I play go. I use Macintosh. Of course I ride a recumbent

Offline bogiesan

Re: Alcohol Stoves
« Reply #35 on: January 25, 2012, 08:16:44 am »
Visiting the Tragia Web site was interesting. Here is a list of names for compatible fuels for their multi-fule stove units:

http://www.trangia.se/core/files/Names_of_fuel_20110318.pdf

I play go. I use Macintosh. Of course I ride a recumbent

Offline paddleboy17

Re: Alcohol Stoves
« Reply #36 on: January 25, 2012, 01:43:29 pm »
We'll be touring Wales for 2+ weeks this summer and I'd like to use my Trangia for the two of us. Is alcohol fuel readily available? What about in more remote locations? I've used Whisperlites since they first came out and would love to quiet meal times down.  ;)

Thanks,
Jay
In the states, alcohol is sold in most hardware stores.  It is sold as a thinner in the paint section, and as a solvent.  You can burn grain alcohol, wood alcohol, or grain-wood alcohol blends.
Danno

Offline waynemyer

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Re: Alcohol Stoves
« Reply #37 on: January 25, 2012, 10:39:24 pm »
Another vote for the alcohol stoves. I decided to give it an all-in try and bought the Evernew Titanium stove, windscreen/stand, and adapter ring. I thought that they would be slow. Not so. It boils a liter of water (there's that water thing, again) in less than four minutes. My Optimus stove that uses the butane/propane blend is about as fast.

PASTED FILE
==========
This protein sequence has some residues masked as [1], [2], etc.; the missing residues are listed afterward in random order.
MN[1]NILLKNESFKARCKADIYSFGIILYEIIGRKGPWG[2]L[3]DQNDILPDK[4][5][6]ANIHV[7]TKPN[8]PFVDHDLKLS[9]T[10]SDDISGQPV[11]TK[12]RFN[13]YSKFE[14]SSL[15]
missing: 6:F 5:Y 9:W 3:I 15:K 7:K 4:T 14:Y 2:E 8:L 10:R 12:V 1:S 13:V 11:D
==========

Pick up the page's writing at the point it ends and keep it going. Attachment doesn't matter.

I have an MSR Seagull pot. Everything folds up and fits in this pot nicely. It works well for two and is plenty fast. A pint of denatured alcohol was more than plenty for an overnight trip while using the stove as a heat source (long story).
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Offline jamhat

Re: Alcohol Stoves
« Reply #38 on: February 13, 2012, 10:56:42 am »
re: alcohol stoves / tour of Wales
I am a seasoned long distance cyclist having used a number of varieties of heating apparati (including my long lost and missed Svea123).  What I have encountered number of times in North America is the challenge of finding the right fuel, esp if you are using a screw-on cannister.